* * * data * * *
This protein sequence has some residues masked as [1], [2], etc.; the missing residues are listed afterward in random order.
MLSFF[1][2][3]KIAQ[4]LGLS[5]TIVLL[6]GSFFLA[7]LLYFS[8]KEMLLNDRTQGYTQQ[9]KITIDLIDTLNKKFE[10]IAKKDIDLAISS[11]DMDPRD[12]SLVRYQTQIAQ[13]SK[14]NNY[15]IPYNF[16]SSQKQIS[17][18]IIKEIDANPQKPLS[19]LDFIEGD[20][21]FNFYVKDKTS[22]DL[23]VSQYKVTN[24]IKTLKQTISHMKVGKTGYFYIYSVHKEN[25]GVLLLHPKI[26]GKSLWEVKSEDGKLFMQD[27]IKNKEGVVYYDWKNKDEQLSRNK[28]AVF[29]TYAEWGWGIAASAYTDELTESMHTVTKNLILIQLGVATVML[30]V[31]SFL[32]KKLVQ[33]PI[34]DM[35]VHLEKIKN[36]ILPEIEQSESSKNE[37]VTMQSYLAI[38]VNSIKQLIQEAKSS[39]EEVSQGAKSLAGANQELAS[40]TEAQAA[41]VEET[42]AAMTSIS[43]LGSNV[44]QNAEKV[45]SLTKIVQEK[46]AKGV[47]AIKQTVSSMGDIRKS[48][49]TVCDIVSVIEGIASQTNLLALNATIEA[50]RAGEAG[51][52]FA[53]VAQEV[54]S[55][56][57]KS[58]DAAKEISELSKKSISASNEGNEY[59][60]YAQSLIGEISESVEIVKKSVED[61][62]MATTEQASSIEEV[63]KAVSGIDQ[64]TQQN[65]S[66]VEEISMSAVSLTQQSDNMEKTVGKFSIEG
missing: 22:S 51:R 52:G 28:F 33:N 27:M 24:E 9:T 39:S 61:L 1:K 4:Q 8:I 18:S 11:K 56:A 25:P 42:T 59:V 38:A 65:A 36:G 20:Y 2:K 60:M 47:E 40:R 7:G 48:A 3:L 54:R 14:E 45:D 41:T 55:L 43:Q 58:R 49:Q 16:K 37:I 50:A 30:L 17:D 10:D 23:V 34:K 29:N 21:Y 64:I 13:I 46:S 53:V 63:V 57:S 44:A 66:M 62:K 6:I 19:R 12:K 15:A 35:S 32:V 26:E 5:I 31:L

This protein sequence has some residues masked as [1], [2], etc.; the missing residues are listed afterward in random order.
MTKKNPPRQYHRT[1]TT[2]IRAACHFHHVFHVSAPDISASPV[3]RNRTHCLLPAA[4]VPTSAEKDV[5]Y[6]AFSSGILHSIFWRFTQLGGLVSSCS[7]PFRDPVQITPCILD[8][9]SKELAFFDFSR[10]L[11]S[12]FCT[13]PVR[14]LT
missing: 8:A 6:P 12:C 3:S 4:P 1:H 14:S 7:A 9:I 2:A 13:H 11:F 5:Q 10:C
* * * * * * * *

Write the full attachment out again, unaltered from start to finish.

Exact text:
This protein sequence has some residues masked as [1], [2], etc.; the missing residues are listed afterward in random order.
MLSFF[1][2][3]KIAQ[4]LGLS[5]TIVLL[6]GSFFLA[7]LLYFS[8]KEMLLNDRTQGYTQQ[9]KITIDLIDTLNKKFE[10]IAKKDIDLAISS[11]DMDPRD[12]SLVRYQTQIAQ[13]SK[14]NNY[15]IPYNF[16]SSQKQIS[17][18]IIKEIDANPQKPLS[19]LDFIEGD[20][21]FNFYVKDKTS[22]DL[23]VSQYKVTN[24]IKTLKQTISHMKVGKTGYFYIYSVHKEN[25]GVLLLHPKI[26]GKSLWEVKSEDGKLFMQD[27]IKNKEGVVYYDWKNKDEQLSRNK[28]AVF[29]TYAEWGWGIAASAYTDELTESMHTVTKNLILIQLGVATVML[30]V[31]SFL[32]KKLVQ[33]PI[34]DM[35]VHLEKIKN[36]ILPEIEQSESSKNE[37]VTMQSYLAI[38]VNSIKQLIQEAKSS[39]EEVSQGAKSLAGANQELAS[40]TEAQAA[41]VEET[42]AAMTSIS[43]LGSNV[44]QNAEKV[45]SLTKIVQEK[46]AKGV[47]AIKQTVSSMGDIRKS[48][49]TVCDIVSVIEGIASQTNLLALNATIEA[50]RAGEAG[51][52]FA[53]VAQEV[54]S[55][56][57]KS[58]DAAKEISELSKKSISASNEGNEY[59][60]YAQSLIGEISESVEIVKKSVED[61][62]MATTEQASSIEEV[63]KAVSGIDQ[64]TQQN[65]S[66]VEEISMSAVSLTQQSDNMEKTVGKFSIEG
missing: 22:S 51:R 52:G 28:F 33:N 27:M 24:E 9:T 39:S 61:L 1:K 4:Q 8:I 18:S 11:K 56:A 25:P 42:T 59:V 38:A 65:A 36:G 20:Y 2:K 60:M 47:E 40:R 7:G 48:A 3:L 54:R 14:E 45:D 41:T 55:L 43:Q 58:R 49:Q 16:K 37:I 50:A 30:L 17:D 10:D 23:V 34:K 29:N 21:Y 64:I 13:I 46:S 53:V 63:V 57:S 44:A 66:M 62:K 6:I 19:R 12:K 15:A 35:S 32:V 26:E 5:I 31:L

This protein sequence has some residues masked as [1], [2], etc.; the missing residues are listed afterward in random order.
MTKKNPPRQYHRT[1]TT[2]IRAACHFHHVFHVSAPDISASPV[3]RNRTHCLLPAA[4]VPTSAEKDV[5]Y[6]AFSSGILHSIFWRFTQLGGLVSSCS[7]PFRDPVQITPCILD[8][9]SKELAFFDFSR[10]L[11]S[12]FCT[13]PVR[14]LT
missing: 8:A 6:P 12:C 3:S 4:P 1:H 14:S 7:A 9:I 2:A 13:H 11:F 5:Q 10:C